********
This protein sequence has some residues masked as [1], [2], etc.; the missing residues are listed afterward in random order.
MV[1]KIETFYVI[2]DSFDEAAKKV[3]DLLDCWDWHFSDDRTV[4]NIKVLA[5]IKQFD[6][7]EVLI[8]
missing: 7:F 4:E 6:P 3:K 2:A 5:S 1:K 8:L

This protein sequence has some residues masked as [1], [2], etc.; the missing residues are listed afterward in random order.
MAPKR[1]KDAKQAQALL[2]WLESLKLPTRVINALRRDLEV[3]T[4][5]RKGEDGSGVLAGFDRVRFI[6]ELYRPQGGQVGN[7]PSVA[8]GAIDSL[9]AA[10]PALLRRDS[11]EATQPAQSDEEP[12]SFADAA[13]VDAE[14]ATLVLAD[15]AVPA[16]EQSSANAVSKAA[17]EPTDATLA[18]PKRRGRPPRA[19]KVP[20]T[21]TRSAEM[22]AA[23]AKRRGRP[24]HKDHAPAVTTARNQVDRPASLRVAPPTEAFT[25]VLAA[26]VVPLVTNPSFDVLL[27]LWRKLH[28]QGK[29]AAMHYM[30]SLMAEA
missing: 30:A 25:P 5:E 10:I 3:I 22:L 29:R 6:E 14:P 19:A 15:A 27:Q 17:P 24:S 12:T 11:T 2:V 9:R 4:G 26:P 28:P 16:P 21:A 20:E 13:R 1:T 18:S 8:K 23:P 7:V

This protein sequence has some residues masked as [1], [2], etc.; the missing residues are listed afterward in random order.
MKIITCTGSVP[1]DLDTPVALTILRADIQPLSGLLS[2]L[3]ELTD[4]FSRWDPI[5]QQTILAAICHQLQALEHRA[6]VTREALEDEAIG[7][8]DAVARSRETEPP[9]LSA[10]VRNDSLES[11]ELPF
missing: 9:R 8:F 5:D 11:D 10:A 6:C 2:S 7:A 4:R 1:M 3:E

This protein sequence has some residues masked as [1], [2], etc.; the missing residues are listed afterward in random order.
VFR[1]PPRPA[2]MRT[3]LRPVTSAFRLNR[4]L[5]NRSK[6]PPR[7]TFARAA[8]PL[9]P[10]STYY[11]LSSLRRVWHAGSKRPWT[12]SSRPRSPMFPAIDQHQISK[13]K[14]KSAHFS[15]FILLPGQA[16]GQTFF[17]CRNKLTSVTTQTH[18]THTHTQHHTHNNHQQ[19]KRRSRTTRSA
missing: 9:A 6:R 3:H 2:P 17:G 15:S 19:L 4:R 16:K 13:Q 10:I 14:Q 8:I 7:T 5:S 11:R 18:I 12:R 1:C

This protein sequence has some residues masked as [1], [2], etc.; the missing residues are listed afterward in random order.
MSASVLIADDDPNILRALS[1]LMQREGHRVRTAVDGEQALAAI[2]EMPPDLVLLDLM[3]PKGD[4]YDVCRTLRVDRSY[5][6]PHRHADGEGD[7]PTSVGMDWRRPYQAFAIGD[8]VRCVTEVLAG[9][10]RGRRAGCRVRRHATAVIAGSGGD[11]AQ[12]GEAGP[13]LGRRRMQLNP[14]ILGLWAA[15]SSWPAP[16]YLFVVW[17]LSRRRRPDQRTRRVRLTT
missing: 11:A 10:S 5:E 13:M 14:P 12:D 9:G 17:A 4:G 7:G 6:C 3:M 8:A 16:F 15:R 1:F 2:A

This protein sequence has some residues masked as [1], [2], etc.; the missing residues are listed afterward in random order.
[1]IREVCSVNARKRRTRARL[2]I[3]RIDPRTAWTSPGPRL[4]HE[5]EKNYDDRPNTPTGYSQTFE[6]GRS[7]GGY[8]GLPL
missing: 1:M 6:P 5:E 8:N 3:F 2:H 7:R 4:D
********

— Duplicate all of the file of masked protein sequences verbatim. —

This protein sequence has some residues masked as [1], [2], etc.; the missing residues are listed afterward in random order.
MV[1]KIETFYVI[2]DSFDEAAKKV[3]DLLDCWDWHFSDDRTV[4]NIKVLA[5]IKQFD[6][7]EVLI[8]
missing: 7:F 4:E 6:P 3:K 2:A 5:S 1:K 8:L

This protein sequence has some residues masked as [1], [2], etc.; the missing residues are listed afterward in random order.
MAPKR[1]KDAKQAQALL[2]WLESLKLPTRVINALRRDLEV[3]T[4][5]RKGEDGSGVLAGFDRVRFI[6]ELYRPQGGQVGN[7]PSVA[8]GAIDSL[9]AA[10]PALLRRDS[11]EATQPAQSDEEP[12]SFADAA[13]VDAE[14]ATLVLAD[15]AVPA[16]EQSSANAVSKAA[17]EPTDATLA[18]PKRRGRPPRA[19]KVP[20]T[21]TRSAEM[22]AA[23]AKRRGRP[24]HKDHAPAVTTARNQVDRPASLRVAPPTEAFT[25]VLAA[26]VVPLVTNPSFDVLL[27]LWRKLH[28]QGK[29]AAMHYM[30]SLMAEA
missing: 30:A 25:P 5:E 10:I 3:I 22:L 29:R 6:E 14:P 19:A 15:A 27:Q 17:P 24:S 12:T 11:T 2:V 9:R 4:G 26:P 28:P 16:P 21:A 20:E 13:R 1:T 18:S 8:K 23:P 7:V

This protein sequence has some residues masked as [1], [2], etc.; the missing residues are listed afterward in random order.
MKIITCTGSVP[1]DLDTPVALTILRADIQPLSGLLS[2]L[3]ELTD[4]FSRWDPI[5]QQTILAAICHQLQALEHRA[6]VTREALEDEAIG[7][8]DAVARSRETEPP[9]LSA[10]VRNDSLES[11]ELPF
missing: 9:R 8:F 5:D 11:D 10:A 6:C 2:S 7:A 4:R 1:M 3:E

This protein sequence has some residues masked as [1], [2], etc.; the missing residues are listed afterward in random order.
VFR[1]PPRPA[2]MRT[3]LRPVTSAFRLNR[4]L[5]NRSK[6]PPR[7]TFARAA[8]PL[9]P[10]STYY[11]LSSLRRVWHAGSKRPWT[12]SSRPRSPMFPAIDQHQISK[13]K[14]KSAHFS[15]FILLPGQA[16]GQTFF[17]CRNKLTSVTTQTH[18]THTHTQHHTHNNHQQ[19]KRRSRTTRSA
missing: 9:A 6:R 3:H 2:P 17:G 15:S 19:L 4:R 16:K 13:Q 10:I 14:Q 8:I 7:T 5:S 11:R 18:I 12:R 1:C

This protein sequence has some residues masked as [1], [2], etc.; the missing residues are listed afterward in random order.
MSASVLIADDDPNILRALS[1]LMQREGHRVRTAVDGEQALAAI[2]EMPPDLVLLDLM[3]PKGD[4]YDVCRTLRVDRSY[5][6]PHRHADGEGD[7]PTSVGMDWRRPYQAFAIGD[8]VRCVTEVLAG[9][10]RGRRAGCRVRRHATAVIAGSGGD[11]AQ[12]GEAGP[13]LGRRRMQLNP[14]ILGLWAA[15]SSWPAP[16]YLFVVW[17]LSRRRRPDQRTRRVRLTT
missing: 11:A 10:S 5:E 13:M 14:P 12:D 9:G 17:A 4:G 7:G 6:C 3:M 8:A 16:F 15:R 1:F 2:A

This protein sequence has some residues masked as [1], [2], etc.; the missing residues are listed afterward in random order.
[1]IREVCSVNARKRRTRARL[2]I[3]RIDPRTAWTSPGPRL[4]HE[5]EKNYDDRPNTPTGYSQTFE[6]GRS[7]GGY[8]GLPL
missing: 1:M 6:P 5:E 8:N 3:F 2:H 7:R 4:D